The Many Faces of Depression

Depression comes in many forms and its symptoms, duration and causes are varied. Below is a simplified list of the most common types of depression. 
 
Anaclitic Depression
Anaclitic depression is commonly seen in infants whose caregivers have had a difficult time attaching to the infant and providing the necessary relational experiences basic for development. Symptoms may include apprehension, sadness, weeping, withdraw and refusal to eat. Anaclitic depression is often noticed in infants around 9 months of age.

Major Depression
Major depression, also known as clinical depression and unipolar depression, is a diagnosable condition experienced at any life stage. Symptoms may include sadness, loss of interest in pleasure, social withdraw, irritability, feelings of low self-worth, appetite changes and fatigue. Additionally, persons with major depression often experience depressive episodes that can last anywhere from two weeks to several months followed by periods of average mood. Treatment for major depression can include psychotherapy, counseling, group therapy and/or medication. Major depression is one of the most common mental health disorders treated in the United States.

Dysthymia
Dysthymia or persistent depressive disorder is a milder form of depression that is present for at least two years. Individuals experiencing dysthymia typically feel down and depressed most of the time with little or no relief. Treatment often includes psychotherapy and medication.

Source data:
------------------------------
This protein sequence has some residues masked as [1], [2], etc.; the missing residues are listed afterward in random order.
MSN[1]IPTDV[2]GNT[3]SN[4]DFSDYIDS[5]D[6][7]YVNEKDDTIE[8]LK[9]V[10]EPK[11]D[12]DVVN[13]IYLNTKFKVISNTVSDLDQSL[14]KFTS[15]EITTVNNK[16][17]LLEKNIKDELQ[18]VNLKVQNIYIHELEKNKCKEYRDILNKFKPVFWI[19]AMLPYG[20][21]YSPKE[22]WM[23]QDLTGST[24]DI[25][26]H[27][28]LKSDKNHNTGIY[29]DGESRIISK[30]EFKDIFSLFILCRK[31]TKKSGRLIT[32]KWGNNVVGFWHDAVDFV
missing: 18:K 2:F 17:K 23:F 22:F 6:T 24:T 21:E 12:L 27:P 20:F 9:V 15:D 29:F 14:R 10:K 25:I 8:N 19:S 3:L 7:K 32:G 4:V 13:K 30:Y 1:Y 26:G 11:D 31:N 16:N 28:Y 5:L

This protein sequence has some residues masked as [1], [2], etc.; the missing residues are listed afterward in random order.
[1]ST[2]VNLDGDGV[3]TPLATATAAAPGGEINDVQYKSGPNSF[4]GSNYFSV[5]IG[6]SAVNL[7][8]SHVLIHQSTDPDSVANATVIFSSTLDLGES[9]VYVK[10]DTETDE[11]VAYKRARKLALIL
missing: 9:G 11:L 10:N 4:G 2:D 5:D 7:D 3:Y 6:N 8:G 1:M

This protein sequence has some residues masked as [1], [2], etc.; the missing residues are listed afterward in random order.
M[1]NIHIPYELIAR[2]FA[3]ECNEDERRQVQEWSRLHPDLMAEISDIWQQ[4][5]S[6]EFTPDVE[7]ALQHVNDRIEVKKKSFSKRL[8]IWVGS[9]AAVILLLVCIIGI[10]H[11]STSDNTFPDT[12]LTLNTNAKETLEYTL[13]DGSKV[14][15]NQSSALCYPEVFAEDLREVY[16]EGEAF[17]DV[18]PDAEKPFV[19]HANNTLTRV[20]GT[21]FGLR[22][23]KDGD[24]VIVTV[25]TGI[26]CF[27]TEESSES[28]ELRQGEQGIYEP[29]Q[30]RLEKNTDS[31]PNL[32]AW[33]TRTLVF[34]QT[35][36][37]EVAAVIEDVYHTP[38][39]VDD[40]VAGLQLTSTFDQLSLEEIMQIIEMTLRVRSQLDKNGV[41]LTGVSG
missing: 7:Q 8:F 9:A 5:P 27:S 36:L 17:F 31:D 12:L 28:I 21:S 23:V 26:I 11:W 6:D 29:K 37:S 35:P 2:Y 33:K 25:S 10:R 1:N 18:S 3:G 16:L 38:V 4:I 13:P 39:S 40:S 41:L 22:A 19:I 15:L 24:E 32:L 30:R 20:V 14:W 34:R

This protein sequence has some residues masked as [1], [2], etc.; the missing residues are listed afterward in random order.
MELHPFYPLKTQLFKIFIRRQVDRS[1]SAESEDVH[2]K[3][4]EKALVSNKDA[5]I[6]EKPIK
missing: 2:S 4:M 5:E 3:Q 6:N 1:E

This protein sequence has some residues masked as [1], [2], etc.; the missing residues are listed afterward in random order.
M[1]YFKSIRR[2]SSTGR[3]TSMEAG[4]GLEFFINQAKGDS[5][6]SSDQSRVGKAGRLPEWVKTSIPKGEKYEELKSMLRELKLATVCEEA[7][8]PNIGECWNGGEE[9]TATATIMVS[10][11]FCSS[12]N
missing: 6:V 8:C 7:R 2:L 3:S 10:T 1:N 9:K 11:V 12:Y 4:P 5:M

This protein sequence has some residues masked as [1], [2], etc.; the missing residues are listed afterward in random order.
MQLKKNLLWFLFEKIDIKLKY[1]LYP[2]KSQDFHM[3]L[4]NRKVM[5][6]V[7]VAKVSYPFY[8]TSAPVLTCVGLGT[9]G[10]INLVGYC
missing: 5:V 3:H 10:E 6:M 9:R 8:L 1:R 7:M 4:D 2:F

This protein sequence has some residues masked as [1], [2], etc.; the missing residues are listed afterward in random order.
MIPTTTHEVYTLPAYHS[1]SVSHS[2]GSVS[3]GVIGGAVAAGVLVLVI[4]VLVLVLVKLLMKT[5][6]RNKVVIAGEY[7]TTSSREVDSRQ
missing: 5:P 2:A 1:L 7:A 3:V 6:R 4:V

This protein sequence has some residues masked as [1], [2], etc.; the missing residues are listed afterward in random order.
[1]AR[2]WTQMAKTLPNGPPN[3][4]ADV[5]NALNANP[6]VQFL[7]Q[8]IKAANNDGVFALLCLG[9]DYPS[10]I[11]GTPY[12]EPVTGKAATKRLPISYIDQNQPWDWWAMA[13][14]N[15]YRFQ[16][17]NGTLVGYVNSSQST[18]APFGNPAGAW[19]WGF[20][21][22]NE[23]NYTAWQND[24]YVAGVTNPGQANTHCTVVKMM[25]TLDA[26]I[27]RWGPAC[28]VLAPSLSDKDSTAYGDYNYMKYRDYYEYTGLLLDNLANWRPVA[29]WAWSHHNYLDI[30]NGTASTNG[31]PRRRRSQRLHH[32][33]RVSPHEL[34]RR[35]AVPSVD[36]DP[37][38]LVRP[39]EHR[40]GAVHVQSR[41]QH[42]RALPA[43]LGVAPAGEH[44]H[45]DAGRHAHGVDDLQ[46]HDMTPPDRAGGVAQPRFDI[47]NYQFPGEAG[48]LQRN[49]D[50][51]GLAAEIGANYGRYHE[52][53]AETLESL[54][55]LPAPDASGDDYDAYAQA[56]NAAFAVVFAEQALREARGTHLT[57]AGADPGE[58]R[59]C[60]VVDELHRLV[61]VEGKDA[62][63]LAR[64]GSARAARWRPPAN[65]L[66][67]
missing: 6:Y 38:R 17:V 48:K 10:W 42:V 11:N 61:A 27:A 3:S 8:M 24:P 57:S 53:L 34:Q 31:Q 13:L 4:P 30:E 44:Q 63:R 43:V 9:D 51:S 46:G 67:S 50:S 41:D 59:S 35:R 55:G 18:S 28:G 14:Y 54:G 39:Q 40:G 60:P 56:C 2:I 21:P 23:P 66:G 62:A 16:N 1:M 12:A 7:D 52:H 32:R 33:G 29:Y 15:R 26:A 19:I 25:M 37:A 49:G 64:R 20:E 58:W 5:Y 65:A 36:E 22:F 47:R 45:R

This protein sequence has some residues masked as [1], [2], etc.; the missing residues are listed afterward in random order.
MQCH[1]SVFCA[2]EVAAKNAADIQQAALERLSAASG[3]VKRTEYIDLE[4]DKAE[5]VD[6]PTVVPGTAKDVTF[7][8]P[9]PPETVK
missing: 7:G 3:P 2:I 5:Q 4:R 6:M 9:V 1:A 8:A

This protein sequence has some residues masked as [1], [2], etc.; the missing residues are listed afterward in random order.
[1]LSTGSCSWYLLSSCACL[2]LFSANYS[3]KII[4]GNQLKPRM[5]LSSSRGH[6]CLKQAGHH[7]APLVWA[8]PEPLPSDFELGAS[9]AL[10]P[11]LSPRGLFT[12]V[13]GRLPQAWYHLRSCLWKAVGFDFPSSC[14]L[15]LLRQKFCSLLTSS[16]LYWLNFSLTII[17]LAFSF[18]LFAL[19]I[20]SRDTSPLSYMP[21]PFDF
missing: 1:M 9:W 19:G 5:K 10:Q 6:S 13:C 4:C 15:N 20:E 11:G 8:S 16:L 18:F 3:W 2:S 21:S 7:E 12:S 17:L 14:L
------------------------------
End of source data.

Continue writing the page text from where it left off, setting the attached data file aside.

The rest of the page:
Reactive Depression
Reactive depression can occur in anyone and is a reaction to a specific event. Typically, persons may experience reactive depression as a result of the loss of a loved one, job loss, marital and relationship conflict, etc. Because reactive depression is considered a normal reaction to difficult situations, it is not a diagnosable disorder and not typically covered by insurance. For individuals who struggle to get through their reactive depression, psychotherapy and counseling can be very effective by allowing the individual to discuss and process their experience. Medication can be helpful in some cases but is not typically the first step when treating reactive depression.

Bipolar Depression
Bipolar depression is experienced by individuals who have bipolar disorder. The main difference between major depression and bipolar depression is identified during the periods when the depression is absent. Instead of the individual experiencing an “average” mood, the individual experiences either hypomanic or manic episodes which are characterized by expansive moods that may include impulsivity, risky behavior, elated mood and little insight into behavior. Individuals with bipolar disorder tend to have extreme mood swings where they go from one extreme to another. Bipolar disorder is treated with medication (mood stabilizers) and psychotherapy. It is recommended individuals with bipolar disorder do not take typical antidepressants as the medications can cause rapid cycling of moods. 

David Kearby is a Board Certified Clinical Social Worker with a psychotherapy practice in downtown Indianapolis. David specializes in mood disorders, LGBTQ concerns and men's issues.